In the case of an inertial ellipsoid with two equal principal axes, however, we can see that the angular velocity $$\vec{\Omega}(t)$$ in the body-frame moves along a circle and so its length $$|\vec{\Omega}(t)| = c_3$$ is constant. But length is independent quantity from Cartesian frames. Therefore, in the world frame $$|\vec{\omega}(t)| = |\vec{\Omega}(t)| = c_3$$ so $$\vec{\omega}(t)$$ also has a constant length, which means that $$\vec{\omega}(t)$$ points to a point that always lies on the sphere $$|\vec{x}| = c_3$$. Therefore, as time runs, the trajectory of $$\vec{\omega}(t)$$ always lies on the plane $$\big(\vec{m}_0 \cdot \vec{x}\big) = c_2$$ and on the sphere $$|\vec{x}| = c_3$$, so the said trajectory must be a circle (because it is the intersection of a sphere and a plane). Therefore, both $$\vec{\Omega}(t)$$ and $$\vec{\omega}(t)$$ are periodic, but in general they will have different periods, i.e. there will be two different numbers $$T_0 > 0$$ and $$T_1 > 0$$ such that $$\vec{\Omega}(t + T_0) = \vec{\Omega}(t)$$ and $$\vec{\omega}(t + T_1) = \vec{\omega}(t)$$. In general, these periods will be "incommensurable" in the snece that there is no positive rational number $$\frac{m}{n}$$ such that $$T_1 = \frac{m}{n}\, T_0$$. Then, the rotation matrix $$U(t)$$ will not be periodic and the symmetric top will not be returning periodically to its original orientation in space. However, in the rare occasions when there is a positive rational number $$\frac{m}{n}$$ such that $$T_1 = \frac{m}{n}\, T_0$$, the two representations of the angular velocity will have a common period $$T = n\, T_1 = m\, T_0$$ and then the rotation matrix $$U(t)$$ will be periodic $$U(t+T) = U(t)$$ and the symmetric top will be returning periodically to its original orientation in space.

• @GuyAb I did not use $\vec{X}$ mistakenly. It is deliberate. $\vec{X}$ is a general point in body-fixed coordinates, so the ellipsoid is indeed $$\{\, \vec{X} \,\, : \,\, (J\vec{X} \cdot \vec{X}) = c_2\, \}$$ The angular velocity $\vec{\Omega}$ is just one point on that ellipsoid, i.e. $(J\vec{\Omega} \cdot \vec{\Omega}) = c_2$. Jul 24 '19 at 13:49
• @GuyAb Your points 1), 2) and 3) are correct. Point 4) is wrong. I did some more careful thinking and math and corrected the end of my post, about the ellipsoid rolling on a plane in the case of a symmetric top. Read it very carefully, it explains what happens. Basically, the change form one perspective to the other ($U(t)$ from body-fixed to world-inertial) depends on time $t$, so it constantly changes, which complicates things. And finally, my analysis in terms of angular velocities and not angular momenta is crucial for understanding all these phenomena. Jul 24 '19 at 13:59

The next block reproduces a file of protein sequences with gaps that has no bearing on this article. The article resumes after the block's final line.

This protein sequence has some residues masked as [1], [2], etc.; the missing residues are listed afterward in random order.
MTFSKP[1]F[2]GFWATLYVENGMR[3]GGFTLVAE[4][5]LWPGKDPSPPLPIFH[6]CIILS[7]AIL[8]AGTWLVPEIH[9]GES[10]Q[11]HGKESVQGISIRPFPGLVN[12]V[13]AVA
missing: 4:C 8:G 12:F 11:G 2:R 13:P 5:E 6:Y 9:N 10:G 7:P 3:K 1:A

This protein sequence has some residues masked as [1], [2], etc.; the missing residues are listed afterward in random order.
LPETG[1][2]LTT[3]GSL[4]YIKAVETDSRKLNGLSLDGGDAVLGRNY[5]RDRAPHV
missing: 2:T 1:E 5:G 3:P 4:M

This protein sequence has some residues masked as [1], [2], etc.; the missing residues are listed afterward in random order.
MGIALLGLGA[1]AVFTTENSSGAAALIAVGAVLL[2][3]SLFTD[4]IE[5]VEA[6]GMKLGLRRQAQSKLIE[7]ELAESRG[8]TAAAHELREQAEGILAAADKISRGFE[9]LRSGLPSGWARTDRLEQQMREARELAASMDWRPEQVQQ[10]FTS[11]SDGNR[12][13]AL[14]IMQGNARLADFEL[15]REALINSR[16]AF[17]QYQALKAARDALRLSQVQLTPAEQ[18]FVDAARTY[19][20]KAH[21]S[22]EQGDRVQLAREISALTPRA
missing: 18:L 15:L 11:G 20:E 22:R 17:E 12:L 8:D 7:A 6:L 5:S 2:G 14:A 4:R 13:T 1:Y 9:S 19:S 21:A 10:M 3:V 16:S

• @GuyAb Think about the following. You are in a transparent elevator, which is moving uniformly upwards. You are walking in the elevator in a circle. However, a person outside the elevator will see you moving along a helix, which is an open curve. Analogous phenomenon occurs with the top. Jul 24 '19 at 14:02
• @GuyAb If you think about the top, its motion in the inertial world-frame decomposes into two motions: 1) the precession of its angular velocity around the fixed angular momentum; 2) the rotation of the top around the angular velocity. The total motion is the composition of these two motions. If the precession in 1) is not periodic, then the total motion is not periodic. even if it is periodic, as in the case of the symmetric top, the two periodic motions from 1) and 2) may have non-matching periods, so that the total motion is not periodic. Jul 24 '19 at 14:25
• @GuyAb No, I don't think I wrote that. In body fixed frame, it is always true $\vec{\Omega}(t+ T_0) = \vec{\Omega}(t)$, so not only the direction is periodic, but the whole angular velocity is periodic. For the inertial world-frame it is more often that $\vec{\omega}(t)$ is not periodic (even the direction is not periodic). That is why what I wrote is that the rotation matrix $U(t+T) \neq U(t)$ for any $T$. So $\vec{\Omega}(t)$ always returns to its original position relative to the top's axes, but $\vec{\omega}(t)$ does not return to its original position in world frame. Jul 24 '19 at 18:16